However, there are still issues which in the context of advertising manage to raise not only the interest and eyebrows of a few people, but strong disapproval and even fury, of the people in this media and visual imagery saturated age. Benetton campaigns did this for a number of years, bringing more and more “shocking” images to the eyes of the public, in the frame of advertising for clothing. However artistically acclaimed some of the advertisements were, they raised questions and opinions about the role of advertising and the immorality of using imagery of for example human suffering for promoting sales.

Stretching the limits: Benetton campaigns

The Benetton Group was founded in 1965, prior to which it had been a small family company selling colourful knitwear. It has now grown to be an internationally successful clothing company, whose turnover in 2004 was nearly 1,7 billion euros. However, there has been a steady decrease in the company’s turnover from the 2 billion in 2000 (www.benetton.com). Its product line has expanded to include four different brands, with the product range covering for example underwear, accessories and perfumes, in addition the trademark knitwear. Although they produce clothes for different target audiences, the emphasis has remained on young people as the main customer group. It has been able to establish a brand that is recognised in numerous countries around the world, mainly due to campaigns that are easily identifiable as Benettons. This mainly thanks to the green logo. This is very much due to the ideas and visions of Benetton’s now former creative director Oliviero Toscani, who was given the sole authority to design Benetton’s campaigns for 18 years.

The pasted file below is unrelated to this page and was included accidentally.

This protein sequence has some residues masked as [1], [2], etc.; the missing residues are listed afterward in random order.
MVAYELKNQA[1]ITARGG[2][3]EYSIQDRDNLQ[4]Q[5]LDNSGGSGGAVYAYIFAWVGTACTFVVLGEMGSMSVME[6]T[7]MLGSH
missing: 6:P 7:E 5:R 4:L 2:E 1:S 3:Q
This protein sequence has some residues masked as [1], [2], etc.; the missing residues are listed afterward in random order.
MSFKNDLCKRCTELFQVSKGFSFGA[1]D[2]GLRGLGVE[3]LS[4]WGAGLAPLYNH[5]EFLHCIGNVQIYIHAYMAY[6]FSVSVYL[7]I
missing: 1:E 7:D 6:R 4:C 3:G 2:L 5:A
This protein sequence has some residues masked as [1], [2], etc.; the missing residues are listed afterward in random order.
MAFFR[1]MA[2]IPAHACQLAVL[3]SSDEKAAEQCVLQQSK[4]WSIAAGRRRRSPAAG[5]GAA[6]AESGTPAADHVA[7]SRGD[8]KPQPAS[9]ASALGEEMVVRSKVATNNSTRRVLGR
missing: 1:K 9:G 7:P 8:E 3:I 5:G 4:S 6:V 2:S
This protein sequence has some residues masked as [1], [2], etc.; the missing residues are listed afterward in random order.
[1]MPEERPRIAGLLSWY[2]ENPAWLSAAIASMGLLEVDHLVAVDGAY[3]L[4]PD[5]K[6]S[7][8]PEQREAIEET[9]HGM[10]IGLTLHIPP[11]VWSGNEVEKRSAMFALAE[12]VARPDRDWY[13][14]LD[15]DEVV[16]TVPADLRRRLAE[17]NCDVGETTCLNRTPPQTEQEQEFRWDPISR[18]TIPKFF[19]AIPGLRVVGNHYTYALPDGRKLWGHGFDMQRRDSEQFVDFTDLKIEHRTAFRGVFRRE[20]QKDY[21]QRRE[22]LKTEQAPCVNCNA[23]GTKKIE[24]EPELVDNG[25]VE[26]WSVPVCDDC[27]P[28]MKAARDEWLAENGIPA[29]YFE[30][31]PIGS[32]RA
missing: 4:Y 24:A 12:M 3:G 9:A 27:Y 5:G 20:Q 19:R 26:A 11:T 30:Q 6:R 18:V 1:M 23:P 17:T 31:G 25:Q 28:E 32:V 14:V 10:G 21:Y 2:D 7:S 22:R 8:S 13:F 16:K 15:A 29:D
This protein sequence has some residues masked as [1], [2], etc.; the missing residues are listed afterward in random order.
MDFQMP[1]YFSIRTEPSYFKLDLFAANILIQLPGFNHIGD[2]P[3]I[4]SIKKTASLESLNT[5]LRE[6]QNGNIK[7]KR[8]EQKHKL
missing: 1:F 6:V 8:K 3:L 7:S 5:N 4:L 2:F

When Toscani started with Benetton in the early 1980’s the campaigns did not differ significantly from other fashion advertisements; the showed pleasant and happy looking people wearing Benetton clothes, in other words Benetton’s approach was a rather traditional and “simple” way of advertising. Toscani, eager to move away from the use of professional models and conventional imagery, was the creative force behind the launch of the United Colors –campaigns, showing people of different ethnic backgrounds together, conveying the ideology of unity and equality of all people, although these images have actually been criticised of reinforcing stereotypes more than promoting tolerance (Wells 1997). However innocent those ads may seem today, they raised controversy in countries sensitive to racial issues, e.g South Africa. The United Colors of Benetton was the new slogan, that would be repeated in white, on a green backgound, in the corners of advertisements. The logo soon became the only feature in the United Colors campaigns to actually link the advertisements with the product and the manufacturer.